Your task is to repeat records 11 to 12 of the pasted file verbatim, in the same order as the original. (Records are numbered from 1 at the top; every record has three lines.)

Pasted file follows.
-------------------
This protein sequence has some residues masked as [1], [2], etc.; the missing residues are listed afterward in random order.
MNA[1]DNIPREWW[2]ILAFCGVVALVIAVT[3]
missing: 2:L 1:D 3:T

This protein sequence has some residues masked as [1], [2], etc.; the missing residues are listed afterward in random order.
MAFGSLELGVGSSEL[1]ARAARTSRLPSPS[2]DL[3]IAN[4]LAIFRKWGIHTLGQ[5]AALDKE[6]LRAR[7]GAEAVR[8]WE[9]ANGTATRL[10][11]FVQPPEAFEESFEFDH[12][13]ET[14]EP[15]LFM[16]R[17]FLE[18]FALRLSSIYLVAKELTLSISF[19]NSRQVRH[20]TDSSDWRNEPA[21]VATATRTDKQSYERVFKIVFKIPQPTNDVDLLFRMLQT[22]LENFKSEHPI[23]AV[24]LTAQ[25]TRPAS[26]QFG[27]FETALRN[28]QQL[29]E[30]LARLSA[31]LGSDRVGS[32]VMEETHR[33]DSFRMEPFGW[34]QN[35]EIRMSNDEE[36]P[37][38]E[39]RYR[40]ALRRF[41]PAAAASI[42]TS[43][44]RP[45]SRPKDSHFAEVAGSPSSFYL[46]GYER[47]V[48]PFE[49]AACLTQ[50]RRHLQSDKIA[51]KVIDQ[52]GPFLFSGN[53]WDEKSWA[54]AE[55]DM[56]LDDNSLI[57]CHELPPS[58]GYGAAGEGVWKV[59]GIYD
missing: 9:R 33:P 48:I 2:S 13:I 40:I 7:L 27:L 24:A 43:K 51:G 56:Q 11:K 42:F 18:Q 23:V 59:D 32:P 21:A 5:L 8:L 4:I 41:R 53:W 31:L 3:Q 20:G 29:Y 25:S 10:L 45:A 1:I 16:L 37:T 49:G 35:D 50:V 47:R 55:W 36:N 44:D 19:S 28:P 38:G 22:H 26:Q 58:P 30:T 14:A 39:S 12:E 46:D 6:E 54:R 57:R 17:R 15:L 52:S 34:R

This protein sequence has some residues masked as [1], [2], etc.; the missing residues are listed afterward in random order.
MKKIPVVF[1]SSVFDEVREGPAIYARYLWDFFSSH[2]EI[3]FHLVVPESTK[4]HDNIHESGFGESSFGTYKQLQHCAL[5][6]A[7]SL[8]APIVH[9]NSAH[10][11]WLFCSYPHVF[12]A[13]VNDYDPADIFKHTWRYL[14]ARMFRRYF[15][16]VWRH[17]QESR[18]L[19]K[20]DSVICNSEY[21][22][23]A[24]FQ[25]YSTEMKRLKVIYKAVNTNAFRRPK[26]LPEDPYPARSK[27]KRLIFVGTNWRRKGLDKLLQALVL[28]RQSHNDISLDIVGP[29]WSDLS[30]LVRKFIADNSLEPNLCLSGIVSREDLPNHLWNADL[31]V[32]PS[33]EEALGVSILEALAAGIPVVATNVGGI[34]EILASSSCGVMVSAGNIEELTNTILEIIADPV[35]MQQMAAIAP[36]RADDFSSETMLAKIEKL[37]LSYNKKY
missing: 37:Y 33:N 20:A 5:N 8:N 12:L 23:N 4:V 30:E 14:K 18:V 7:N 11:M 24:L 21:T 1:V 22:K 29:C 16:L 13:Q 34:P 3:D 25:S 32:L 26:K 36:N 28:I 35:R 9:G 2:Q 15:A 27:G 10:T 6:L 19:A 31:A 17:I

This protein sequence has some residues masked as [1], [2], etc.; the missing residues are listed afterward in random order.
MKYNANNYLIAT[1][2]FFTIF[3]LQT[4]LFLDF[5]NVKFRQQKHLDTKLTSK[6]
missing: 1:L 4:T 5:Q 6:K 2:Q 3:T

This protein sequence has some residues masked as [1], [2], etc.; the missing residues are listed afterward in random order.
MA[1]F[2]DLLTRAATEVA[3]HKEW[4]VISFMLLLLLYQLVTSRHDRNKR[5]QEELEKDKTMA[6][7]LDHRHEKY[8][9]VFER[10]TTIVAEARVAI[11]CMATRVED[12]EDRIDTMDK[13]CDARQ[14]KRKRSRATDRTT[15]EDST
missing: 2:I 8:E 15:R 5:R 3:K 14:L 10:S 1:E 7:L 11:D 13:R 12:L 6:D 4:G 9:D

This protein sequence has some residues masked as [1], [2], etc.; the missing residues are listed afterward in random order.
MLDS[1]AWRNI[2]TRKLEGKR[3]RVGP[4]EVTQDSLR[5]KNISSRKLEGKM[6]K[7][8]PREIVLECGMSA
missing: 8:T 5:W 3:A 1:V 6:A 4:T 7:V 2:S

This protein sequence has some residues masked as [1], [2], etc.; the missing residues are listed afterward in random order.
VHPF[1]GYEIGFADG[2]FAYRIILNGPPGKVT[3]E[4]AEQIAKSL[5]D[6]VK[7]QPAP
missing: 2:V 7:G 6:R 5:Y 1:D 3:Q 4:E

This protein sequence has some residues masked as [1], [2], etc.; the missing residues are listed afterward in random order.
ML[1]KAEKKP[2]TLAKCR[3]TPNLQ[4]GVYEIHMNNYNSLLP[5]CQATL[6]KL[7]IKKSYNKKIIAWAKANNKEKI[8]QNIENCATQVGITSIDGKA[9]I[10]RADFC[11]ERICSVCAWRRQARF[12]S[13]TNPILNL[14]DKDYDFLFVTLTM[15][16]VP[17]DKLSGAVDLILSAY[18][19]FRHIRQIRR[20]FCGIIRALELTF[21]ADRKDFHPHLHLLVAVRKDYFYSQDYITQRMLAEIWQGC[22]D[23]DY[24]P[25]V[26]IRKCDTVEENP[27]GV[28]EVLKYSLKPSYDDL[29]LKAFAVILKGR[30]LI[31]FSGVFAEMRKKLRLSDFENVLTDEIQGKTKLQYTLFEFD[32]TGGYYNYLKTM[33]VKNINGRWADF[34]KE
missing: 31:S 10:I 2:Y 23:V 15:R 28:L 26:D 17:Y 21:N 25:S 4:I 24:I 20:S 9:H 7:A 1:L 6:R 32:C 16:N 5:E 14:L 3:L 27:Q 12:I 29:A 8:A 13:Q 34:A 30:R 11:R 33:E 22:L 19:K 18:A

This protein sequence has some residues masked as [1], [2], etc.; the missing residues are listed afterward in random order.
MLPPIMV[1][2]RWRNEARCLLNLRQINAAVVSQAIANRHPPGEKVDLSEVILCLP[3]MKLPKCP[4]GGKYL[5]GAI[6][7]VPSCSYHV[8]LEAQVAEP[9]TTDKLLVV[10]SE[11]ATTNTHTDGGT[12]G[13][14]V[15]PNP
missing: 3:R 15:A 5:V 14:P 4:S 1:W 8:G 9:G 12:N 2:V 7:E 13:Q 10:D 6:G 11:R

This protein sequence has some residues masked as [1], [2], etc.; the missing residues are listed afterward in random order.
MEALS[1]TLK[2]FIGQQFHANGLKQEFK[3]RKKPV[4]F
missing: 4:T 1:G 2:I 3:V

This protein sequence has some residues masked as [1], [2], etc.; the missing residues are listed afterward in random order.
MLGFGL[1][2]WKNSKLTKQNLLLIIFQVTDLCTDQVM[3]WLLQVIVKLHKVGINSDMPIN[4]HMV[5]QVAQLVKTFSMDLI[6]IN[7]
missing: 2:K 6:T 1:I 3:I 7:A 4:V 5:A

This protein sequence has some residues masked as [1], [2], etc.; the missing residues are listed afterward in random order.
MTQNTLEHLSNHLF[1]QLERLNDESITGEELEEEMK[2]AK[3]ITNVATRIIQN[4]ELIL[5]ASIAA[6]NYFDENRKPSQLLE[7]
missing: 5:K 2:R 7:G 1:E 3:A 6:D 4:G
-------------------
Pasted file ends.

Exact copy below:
This protein sequence has some residues masked as [1], [2], etc.; the missing residues are listed afterward in random order.
MLGFGL[1][2]WKNSKLTKQNLLLIIFQVTDLCTDQVM[3]WLLQVIVKLHKVGINSDMPIN[4]HMV[5]QVAQLVKTFSMDLI[6]IN[7]
missing: 2:K 6:T 1:I 3:I 7:A 4:V 5:A

This protein sequence has some residues masked as [1], [2], etc.; the missing residues are listed afterward in random order.
MTQNTLEHLSNHLF[1]QLERLNDESITGEELEEEMK[2]AK[3]ITNVATRIIQN[4]ELIL[5]ASIAA[6]NYFDENRKPSQLLE[7]
missing: 5:K 2:R 7:G 1:E 3:A 6:D 4:G